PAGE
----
“HartBeat” is The Hartman Group's FREE online newsletter, providing insight, analysis, information and strategy to give business leaders the knowledge and vision to build sustainable brands.
Before the economic tsunami came crashing ashore in the fall of 2008, most of the chatter in our corner of the world concerned Fresh & Easy, Tesco’s first foray into the US grocery market. After too many years of discussion and analysis about Walmart, marketers, journalists, and analyst types were understandably excited by the twin prospects of a new story, not to mention a completely new retail format.
Equally inspired, we at The Hartman Group were one of the first to provide a comprehensive, consumer-driven analysis of Fresh & Easy with our white paper in February 20081. Suffice it to say, our general conclusions from that report were far from optimistic. While we won’t waste print space restating specific criticisms and challenges, our larger contention was that Fresh & Easy felt like a stranger in a strange land; as if it were dropped down from the heavens above as a prefab solution to a hypothesized set of consumer “needs”2. Far from the category killer many had suggested, Fresh & Easy seemed, er, flat. Or, as one particularly insightful consumer summed it up, “I just don’t get this place.” The bottom line was that we predicted Fresh & Easy was headed for serious trouble in the US.
In the ensuing year since that report’s publication, there’s been a vigorous public dialogue in analyst circles and other forums as whether or not Fresh & Easy was succeeding. What was interesting in those debates was that any discussion of actual consumer reactions to the store consisted primarily of the observation that there were surprisingly few customers to be found in the aisles. Meanwhile most of the analyst discussions focused on one or two “marketing propositions” that Fresh & Easy was allegedly failing or succeeding on:
“Say what you will, their mix of private label with premium brand seems like a sure fire hit to us…”
“You have to love what they’re doing with fresh, prepared and RTE options…”
“So far Fresh & Easy doesn’t appear to be keeping a firm hand on pricing margins…”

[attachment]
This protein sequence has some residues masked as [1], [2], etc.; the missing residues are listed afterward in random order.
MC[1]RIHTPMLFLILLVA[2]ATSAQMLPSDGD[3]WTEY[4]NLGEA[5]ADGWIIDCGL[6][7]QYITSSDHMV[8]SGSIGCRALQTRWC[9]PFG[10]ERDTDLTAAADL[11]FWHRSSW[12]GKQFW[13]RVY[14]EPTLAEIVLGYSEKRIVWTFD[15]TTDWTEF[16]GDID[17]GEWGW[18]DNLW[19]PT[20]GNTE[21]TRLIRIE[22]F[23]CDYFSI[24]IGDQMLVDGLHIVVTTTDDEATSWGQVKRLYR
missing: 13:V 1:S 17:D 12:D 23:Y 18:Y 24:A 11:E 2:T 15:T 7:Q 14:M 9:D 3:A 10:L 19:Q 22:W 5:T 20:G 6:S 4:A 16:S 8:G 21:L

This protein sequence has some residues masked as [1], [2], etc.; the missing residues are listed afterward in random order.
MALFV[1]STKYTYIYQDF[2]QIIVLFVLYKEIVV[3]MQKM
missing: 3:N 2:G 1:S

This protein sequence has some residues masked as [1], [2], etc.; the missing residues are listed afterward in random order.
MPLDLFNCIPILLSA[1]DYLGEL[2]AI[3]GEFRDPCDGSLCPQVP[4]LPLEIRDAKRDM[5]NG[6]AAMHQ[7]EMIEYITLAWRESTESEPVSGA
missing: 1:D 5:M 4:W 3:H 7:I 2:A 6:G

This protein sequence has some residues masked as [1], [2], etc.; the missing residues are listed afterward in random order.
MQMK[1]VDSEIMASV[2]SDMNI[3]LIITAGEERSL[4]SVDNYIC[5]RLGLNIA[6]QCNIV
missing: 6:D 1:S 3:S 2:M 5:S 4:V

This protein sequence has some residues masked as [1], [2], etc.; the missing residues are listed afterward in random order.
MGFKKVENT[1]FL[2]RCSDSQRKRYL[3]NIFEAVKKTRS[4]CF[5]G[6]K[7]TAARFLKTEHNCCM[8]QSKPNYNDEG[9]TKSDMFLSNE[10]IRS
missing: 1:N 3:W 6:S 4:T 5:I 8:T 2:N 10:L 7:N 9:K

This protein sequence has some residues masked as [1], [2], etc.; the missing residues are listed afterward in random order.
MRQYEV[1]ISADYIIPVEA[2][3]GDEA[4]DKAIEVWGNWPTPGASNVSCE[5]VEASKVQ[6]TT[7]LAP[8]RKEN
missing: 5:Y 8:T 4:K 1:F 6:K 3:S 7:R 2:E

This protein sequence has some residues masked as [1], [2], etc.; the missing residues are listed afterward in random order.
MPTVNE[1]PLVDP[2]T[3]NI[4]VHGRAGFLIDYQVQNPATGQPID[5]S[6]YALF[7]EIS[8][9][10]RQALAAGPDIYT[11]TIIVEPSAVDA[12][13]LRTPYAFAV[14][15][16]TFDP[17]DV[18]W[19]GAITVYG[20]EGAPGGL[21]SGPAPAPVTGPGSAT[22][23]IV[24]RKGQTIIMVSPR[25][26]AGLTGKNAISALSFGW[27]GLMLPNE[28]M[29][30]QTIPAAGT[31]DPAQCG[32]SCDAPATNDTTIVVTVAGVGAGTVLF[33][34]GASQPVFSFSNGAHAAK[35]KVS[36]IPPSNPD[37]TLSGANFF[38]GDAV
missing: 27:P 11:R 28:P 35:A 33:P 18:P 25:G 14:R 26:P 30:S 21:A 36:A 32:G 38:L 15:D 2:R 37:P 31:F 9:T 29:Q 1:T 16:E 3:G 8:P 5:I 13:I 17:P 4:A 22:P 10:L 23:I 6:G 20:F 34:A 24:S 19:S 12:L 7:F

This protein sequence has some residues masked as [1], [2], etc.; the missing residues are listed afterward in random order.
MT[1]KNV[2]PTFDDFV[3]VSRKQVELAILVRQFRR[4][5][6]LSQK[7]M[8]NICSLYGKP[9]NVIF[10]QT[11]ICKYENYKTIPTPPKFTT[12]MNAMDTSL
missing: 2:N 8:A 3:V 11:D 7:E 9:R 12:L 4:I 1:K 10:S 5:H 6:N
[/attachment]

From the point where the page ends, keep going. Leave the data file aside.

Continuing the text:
Missing in many of these discussions was any real consumer-centric perspective as to what was compelling, special or unique about Fresh and Easy. In other words, if Fresh & Easy is working, than who is going there and why? And if not, why aren’t they shopping there?
¥ ¥ ¥
Of course, analyst dialogue has its limits. There’s only so far one can get with anecdotal accounts and armchair strategizing. So, we were that much more curious when Tesco recently broke their silence and admitted publicly to some serious challenges facing Fresh & Easy. These challenges were noted in recent interviews with several top executives at Tesco.
Yet, while finally admitting publicly that, indeed, Tesco had stumbled with its Fresh & Easy rollout in the U.S., most of the comments were relegated to price as an abstract marketing proposition. Specifically, Tim Mason (head of Tesco’s U.S. business) noted:
"We may have assumed that certain elements of the Fresh & Easy brand would do the work for us and we would not have to go down and dirty on price. That may have been a mistake,"
And in classic problem-solving form, the folks from Tesco have already isolated the source of this error, apparently a failing of market research:
Marketing director Simon Uwins said: “We went into people’s houses, talked to them about food and food shopping. We went into their kitchens and poked round pantries.” Unfortunately, Mason now admits, they did not poke around their garages, where they would have found huge freezer chests bulging with stockpiled meat bought on special offer.
Apparently the answer is all about price, and they would have known this if they had just opened up some doors and headed down into their consumers’ garages and basements.
We find the decision to focus on price particularly bizarre because from the beginning, Fresh & Easy always promised aggressively low everyday prices. To that end, our initial research actually highlighted price competitiveness as one of the few areas to receive high marks from consumers given the typical shopping occasions encompassed by Fresh & Easy.
And for that matter, why on earth would the folks at Tesco ever believe that Fresh & Easy should be competing for consumers who purchase meat by the freezerload?